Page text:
Sino-U.S. Strategic Competition in the Asia-Pacific: Omnidirectional Hedging of Traditional Middle Powers

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Abstract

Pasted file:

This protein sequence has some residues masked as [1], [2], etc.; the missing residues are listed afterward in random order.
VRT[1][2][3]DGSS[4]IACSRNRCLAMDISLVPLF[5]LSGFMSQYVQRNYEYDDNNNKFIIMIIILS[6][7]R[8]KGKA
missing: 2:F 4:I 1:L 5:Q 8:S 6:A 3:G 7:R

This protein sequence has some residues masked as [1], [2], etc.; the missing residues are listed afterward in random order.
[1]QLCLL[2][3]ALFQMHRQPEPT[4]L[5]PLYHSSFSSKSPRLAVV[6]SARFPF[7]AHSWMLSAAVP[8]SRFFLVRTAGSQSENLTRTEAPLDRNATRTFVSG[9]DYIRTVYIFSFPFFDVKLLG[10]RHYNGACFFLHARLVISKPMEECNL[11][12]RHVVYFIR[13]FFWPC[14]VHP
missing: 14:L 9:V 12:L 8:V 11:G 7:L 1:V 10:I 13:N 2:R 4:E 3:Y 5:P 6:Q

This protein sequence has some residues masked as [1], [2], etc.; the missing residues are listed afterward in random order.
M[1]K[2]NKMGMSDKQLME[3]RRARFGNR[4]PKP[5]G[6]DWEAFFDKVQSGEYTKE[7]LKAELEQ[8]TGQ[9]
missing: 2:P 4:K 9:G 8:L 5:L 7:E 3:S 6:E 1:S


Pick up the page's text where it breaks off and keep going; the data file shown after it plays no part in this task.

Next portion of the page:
The strategic landscape of the Asia-Pacific is now shaped by the competition between China’s Belt and Road Initiative (BRI) and the United States’ Free and Open Indo-Pacific strategy. The Sino-U.S. strategic competition has greatly impacted the strategic outlook and foreign policies of middle powers in the region. This paper argues that the Asia-Pacific middle powers are functioning along the lines of omnidirectional hedging which is relatively a new concept in the IR discourse. Omnidirectional hedging entails maximisation of strategic space and avoiding entrapment in the great power rivalry through diplomatic, economic and security diversification. Through qualitative analysis, this research observes that the traditional middle powers ─ Japan, India, and Australia ─ are now largely focusing on multilateralism, minilateral alliances, free trade agreements, infrastructure investments, maritime security cooperation and new defence agreements. Such a foreign policy behaviour is paving way for a closely knitted middle-power network in the region to prevent great powers from engaging in direct confrontation which would threaten regional peace and stability.

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